Source: Innovations in Clinical Neuroscience - October 9, 2015 Category: Neuroscience Authors: ICN Online Editor Tags: Anxiety Disorders Asperger's syndrome Autism Behavioral and Cognitive Neurology Case Report Current Issue Intellectual Disability Neurologic Systems and Symptoms Pervasive Developmental Disorders ASD autism spectrum disorder dysauton Source Type: research

The effect of blue-blocking intraocular lenses on circadian biological rhythm: protocol for a randomised controlled trial (CLOCK-IOL colour study)
Introduction Blue light information plays an important role in synchronising internal biological rhythm within the external environment. Circadian misalignment is associated with the increased risk of sleep disturbance, obesity, diabetes mellitus, depression, ischaemic heart disease, stroke and cancer. Meanwhile, blue light causes photochemical damage to the retina, and may be associated with age-related macular degeneration (AMD). At present, clear intraocular lenses (IOLs) and blue-blocking IOLs are both widely used for cataract surgery; there is currently a lack of randomised controlled trials to determine whether clear...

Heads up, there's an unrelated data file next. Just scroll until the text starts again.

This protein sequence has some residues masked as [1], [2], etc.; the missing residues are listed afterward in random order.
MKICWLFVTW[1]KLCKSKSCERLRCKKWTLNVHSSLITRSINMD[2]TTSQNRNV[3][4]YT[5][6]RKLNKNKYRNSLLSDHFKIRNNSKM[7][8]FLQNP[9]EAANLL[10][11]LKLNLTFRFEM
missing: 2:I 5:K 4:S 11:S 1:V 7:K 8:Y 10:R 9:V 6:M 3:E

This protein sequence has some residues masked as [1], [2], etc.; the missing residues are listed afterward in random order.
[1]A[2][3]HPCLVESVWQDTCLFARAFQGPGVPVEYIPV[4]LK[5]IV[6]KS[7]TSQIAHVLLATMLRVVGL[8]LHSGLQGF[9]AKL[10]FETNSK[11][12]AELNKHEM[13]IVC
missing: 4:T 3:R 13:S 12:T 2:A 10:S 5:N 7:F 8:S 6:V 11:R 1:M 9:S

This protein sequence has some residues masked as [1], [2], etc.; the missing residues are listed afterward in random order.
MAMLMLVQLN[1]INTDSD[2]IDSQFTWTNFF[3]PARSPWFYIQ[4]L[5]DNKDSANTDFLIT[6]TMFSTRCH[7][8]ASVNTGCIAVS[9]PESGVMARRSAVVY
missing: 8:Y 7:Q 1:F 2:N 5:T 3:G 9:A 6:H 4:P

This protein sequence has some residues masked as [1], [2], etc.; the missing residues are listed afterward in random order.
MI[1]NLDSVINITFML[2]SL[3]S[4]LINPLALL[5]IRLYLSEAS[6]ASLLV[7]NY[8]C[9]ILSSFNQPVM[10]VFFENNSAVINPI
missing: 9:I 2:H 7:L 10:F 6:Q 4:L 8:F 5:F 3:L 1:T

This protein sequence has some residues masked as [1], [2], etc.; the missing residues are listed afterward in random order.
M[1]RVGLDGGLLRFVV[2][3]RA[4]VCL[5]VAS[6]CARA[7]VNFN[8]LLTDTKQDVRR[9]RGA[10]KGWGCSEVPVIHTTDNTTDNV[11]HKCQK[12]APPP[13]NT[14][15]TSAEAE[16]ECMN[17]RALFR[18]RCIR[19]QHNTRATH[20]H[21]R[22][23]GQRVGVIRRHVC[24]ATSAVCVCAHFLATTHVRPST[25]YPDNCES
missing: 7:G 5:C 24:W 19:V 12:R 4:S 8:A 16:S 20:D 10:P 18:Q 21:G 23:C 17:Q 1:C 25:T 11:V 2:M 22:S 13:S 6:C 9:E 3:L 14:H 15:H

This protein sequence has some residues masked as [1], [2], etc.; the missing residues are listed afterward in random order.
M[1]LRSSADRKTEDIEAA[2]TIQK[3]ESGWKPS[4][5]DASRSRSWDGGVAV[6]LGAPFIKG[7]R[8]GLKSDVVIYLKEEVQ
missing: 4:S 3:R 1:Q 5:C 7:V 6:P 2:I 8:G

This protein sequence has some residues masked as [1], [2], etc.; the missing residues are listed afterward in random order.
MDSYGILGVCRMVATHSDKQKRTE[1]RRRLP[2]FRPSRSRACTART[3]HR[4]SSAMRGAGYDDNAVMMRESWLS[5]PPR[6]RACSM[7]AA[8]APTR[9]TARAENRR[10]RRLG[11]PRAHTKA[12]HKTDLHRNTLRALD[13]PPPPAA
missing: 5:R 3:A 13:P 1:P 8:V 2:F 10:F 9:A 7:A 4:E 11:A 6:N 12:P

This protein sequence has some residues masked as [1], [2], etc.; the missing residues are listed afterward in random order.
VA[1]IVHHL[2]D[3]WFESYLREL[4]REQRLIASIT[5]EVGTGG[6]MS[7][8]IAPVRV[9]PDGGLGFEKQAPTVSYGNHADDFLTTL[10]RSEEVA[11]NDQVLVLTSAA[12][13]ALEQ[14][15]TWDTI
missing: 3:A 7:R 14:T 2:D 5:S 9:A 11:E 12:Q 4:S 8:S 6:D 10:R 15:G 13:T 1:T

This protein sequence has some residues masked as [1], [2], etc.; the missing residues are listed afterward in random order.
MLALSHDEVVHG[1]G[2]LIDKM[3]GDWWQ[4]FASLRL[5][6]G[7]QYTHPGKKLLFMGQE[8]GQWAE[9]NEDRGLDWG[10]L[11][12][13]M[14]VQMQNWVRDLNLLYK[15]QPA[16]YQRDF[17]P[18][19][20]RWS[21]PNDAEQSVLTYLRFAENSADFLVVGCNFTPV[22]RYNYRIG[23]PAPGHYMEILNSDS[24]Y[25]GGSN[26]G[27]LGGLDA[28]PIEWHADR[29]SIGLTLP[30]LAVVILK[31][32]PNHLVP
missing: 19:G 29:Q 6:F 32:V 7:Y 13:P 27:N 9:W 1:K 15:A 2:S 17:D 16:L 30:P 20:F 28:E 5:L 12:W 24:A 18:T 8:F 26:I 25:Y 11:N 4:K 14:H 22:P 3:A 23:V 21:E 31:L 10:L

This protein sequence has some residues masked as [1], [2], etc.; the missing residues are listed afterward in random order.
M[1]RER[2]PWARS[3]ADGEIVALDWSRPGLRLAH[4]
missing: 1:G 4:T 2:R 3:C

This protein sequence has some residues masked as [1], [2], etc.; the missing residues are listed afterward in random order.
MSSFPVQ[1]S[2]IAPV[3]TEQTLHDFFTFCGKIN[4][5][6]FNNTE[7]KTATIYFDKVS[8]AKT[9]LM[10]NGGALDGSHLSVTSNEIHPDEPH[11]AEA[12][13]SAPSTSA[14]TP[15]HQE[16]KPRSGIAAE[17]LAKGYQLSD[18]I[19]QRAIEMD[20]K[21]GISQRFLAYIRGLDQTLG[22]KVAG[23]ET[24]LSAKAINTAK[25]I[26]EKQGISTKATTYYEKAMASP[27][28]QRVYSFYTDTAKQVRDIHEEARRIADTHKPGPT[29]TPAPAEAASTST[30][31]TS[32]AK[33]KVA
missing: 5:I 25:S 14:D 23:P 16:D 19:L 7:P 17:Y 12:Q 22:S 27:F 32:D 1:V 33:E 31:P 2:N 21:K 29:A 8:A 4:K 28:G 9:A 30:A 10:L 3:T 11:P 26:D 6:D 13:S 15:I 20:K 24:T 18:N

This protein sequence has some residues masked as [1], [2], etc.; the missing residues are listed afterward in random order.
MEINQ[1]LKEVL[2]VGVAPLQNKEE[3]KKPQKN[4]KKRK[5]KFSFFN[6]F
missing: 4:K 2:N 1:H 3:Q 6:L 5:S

Source: BMJ Open - May 12, 2015 Category: Journals (General) Authors: Nishi, T., Saeki, K., Obayashi, K., Miyata, K., Tone, N., Tsujinaka, H., Yamashita, M., Masuda, N., Mizusawa, Y., Okamoto, M., Hasegawa, T., Maruoka, S., Ueda, T., Kojima, M., Matsuura, T., Kurumatani, N., Ogata, N. Tags: Open access, Epidemiology, Ophthalmology Protocol Source Type: research

An Unusual Case Of Cadasil With Occipital Lobe Involvement (P6.006)
CONCLUSION: We discuss the unique features of a rare case of occipital lobe predominant CADASIL lacking the typical anterior temporal lobe involvement. This case exemplifies the heterogeneity of clinical findings that may be associated with NOTCH3 mutations.Disclosure: Dr. Mishra has nothing to disclose. Dr. Rao has nothing to disclose. Dr. Flippen has received personal compensation for activities with MAP Pharmaceuticals/Allergan. Dr. Flippen has received personal compensation in an editorial capacity for the Journal of Graduate Medical Education and Up-To-Date. Dr. Flippen has received Dr. Fogel has received personal com...
Source: Neurology - April 8, 2015 Category: Neurology Authors: Mishra, S., Rao, N., Flippen, C., Fogel, B., Hathout, G., Thomas, M., Kattan, J., Trikamji, B. Tags: Treatments, Therapeutics, and Biomarkers Poster Discussion Session Source Type: research

Why You Should Avoid Statins
At my anti-aging clinic, I continue to wage war against what I call the “medical-industrial complex.” And I do it for one reason only – I care more about my patients than I do about profits. Big Pharma clearly takes the opposite view. And now it seems these pharmaceutical behemoths won’t be happy until every man, woman and child is popping anti-cholesterol pills. Researchers at Duke University recently issued a report recommending that even children and people as young as 30 should be on statins, if they have just slightly elevated cholesterol levels.1 And why wouldn’t researchers at Duke recommen...